Jun 14, 2019
Tiffany Olka, RN gives an overview of the University of Minnesota Medical Center's Center for Pulmonary Vascular Disease and Right Heart Failure.
My name is Tiffany Olka, and I'm a pulmonary hypertension nurse. I work out of the University of Minnesota Cardiology Clinic. We have both inpatient and outpatient teams, and I'm on the outpatient side in the clinical setting.
I'm what is considered a nurse coordinator, and we're in the clinic with the patients during their visits. So, after the provider goes in, talks to them, comes up with that care plan, then we follow in afterwards, talk to them about the new medications, talk to them about testing that's going on. Or, if they are that new diagnosed patient, reassuring them, talking to them a little bit more about the diagnosis, and answering any questions they have. Then, on days that we aren't in clinic, we're talking to them about their medications, how they're doing during the titrations, getting those medications approved for them, and when they can't get funding, helping them get the funding.
So, we're kind of that bridge between the patient and the provider and helping be that full circle of care. We're their first point of contact. So, when they are calling in with those issues, whether it be weight gain or side effects from the medications, we're that patient's first point of contact. And then, we can vet their problems, see what's going on, and then make that bridge to the provider.
I think the best win is those newly diagnosed patients. They're scared. You go into the room and you can just see them hanging from the rafters, just because they don't quite know everything yet, and they just got a diagnosis that's pretty serious. So, being able to go in there and talk to these patients, and follow up with them, and see them be more at ease with what their new normal is going to be is one of the best things.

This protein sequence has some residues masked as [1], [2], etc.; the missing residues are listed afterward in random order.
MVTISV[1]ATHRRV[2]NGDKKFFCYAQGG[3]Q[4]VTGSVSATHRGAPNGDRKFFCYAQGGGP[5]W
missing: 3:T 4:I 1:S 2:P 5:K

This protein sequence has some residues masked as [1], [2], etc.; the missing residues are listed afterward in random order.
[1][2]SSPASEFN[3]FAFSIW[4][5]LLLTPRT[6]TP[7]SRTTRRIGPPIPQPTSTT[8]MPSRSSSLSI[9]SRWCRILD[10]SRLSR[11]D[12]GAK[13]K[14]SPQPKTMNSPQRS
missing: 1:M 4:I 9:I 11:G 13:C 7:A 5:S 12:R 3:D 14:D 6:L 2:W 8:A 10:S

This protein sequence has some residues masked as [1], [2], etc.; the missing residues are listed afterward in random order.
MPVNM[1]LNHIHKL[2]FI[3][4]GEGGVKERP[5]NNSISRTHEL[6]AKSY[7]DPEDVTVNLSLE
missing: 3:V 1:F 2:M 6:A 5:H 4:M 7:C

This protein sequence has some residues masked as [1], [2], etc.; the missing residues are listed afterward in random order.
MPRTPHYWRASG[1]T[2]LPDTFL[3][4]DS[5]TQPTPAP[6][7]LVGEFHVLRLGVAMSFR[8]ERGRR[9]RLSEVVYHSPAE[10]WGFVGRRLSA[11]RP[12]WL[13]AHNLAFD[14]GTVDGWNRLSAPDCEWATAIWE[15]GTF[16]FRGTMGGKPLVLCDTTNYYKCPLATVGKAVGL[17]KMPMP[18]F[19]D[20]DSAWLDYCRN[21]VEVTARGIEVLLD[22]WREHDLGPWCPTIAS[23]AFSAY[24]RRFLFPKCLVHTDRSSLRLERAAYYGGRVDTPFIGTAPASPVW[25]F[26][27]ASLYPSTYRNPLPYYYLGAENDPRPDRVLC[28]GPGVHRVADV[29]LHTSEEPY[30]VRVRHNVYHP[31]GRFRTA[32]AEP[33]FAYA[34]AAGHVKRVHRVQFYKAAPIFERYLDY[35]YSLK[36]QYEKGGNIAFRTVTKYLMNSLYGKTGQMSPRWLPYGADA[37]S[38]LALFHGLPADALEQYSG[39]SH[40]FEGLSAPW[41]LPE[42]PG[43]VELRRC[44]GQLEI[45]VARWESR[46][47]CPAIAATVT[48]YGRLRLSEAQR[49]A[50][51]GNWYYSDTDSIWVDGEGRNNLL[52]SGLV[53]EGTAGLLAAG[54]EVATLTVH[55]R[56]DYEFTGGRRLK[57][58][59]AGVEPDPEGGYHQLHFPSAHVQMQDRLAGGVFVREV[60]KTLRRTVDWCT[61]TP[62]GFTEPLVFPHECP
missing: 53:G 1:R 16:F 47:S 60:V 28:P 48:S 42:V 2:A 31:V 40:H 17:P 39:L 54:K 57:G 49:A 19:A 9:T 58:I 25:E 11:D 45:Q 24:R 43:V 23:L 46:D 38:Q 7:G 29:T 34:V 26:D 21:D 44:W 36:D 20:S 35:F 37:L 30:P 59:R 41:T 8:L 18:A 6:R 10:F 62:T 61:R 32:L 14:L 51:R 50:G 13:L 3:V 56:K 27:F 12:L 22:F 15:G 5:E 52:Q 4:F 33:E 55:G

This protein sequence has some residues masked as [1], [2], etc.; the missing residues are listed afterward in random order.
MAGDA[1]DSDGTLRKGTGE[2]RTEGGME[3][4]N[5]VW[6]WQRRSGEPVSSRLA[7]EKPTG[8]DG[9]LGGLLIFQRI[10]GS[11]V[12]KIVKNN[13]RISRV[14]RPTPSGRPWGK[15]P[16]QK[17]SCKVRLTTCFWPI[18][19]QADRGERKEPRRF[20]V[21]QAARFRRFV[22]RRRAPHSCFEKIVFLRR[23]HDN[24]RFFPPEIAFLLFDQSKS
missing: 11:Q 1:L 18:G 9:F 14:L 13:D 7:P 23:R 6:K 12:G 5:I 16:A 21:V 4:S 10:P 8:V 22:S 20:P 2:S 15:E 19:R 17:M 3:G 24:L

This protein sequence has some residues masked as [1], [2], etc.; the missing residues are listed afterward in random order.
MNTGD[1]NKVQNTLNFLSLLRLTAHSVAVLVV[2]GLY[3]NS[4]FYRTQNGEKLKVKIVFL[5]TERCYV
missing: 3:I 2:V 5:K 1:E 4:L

One thing that I think is so special to our clinic is, we have a clinical administrative assistant who is very connected with those patients during that prior authorization process. So, he gets those prior authorizations approved. As soon as they're approved, once it goes to pharmacy, he is kind of that bridge of getting that medication approved, making sure that copay isn't too high. And if it is, going out and finding that funding for the patient and letting them know, "Okay, this assistance program is open. Call them right now." Or, just helping those patients navigate through that system, because it can be so confusing.
We have a very active social worker in our team who can help coordinate the rides, or making sure that if they are going home, that they have those medications already set up for shipment. Or, if they're getting sent to a TCU [Transitional Care Unit], making sure that they're getting sent to an appropriate TCU that will have those medications available to the patients. So, that's one thing that is fantastic.
Another thing that we do is, we create our pamphlets and handouts for the patients so that when they are first coming in, we're not handing them a huge book at them. Throw the book at them, per se. But giving them those smaller materials first to kind of get their feet wet, and then move on to more complex information. We're also very active with our support groups in our community. So, I think that's really nice, too.
We have a huge clinical trial department where the research team as well as the clinical team work very closely together. They go through the lists of each patient that's coming in that week. And if they look like they would be a good candidate, then it's my job to make that bridge to those patients so we can get them in those clinical trials when they're interested. This community's fantastic. These patients are absolute fighters, and I've never seen somebody put up a battle better than they do.
I'm Tiffany Olka, and I know that you are rare.
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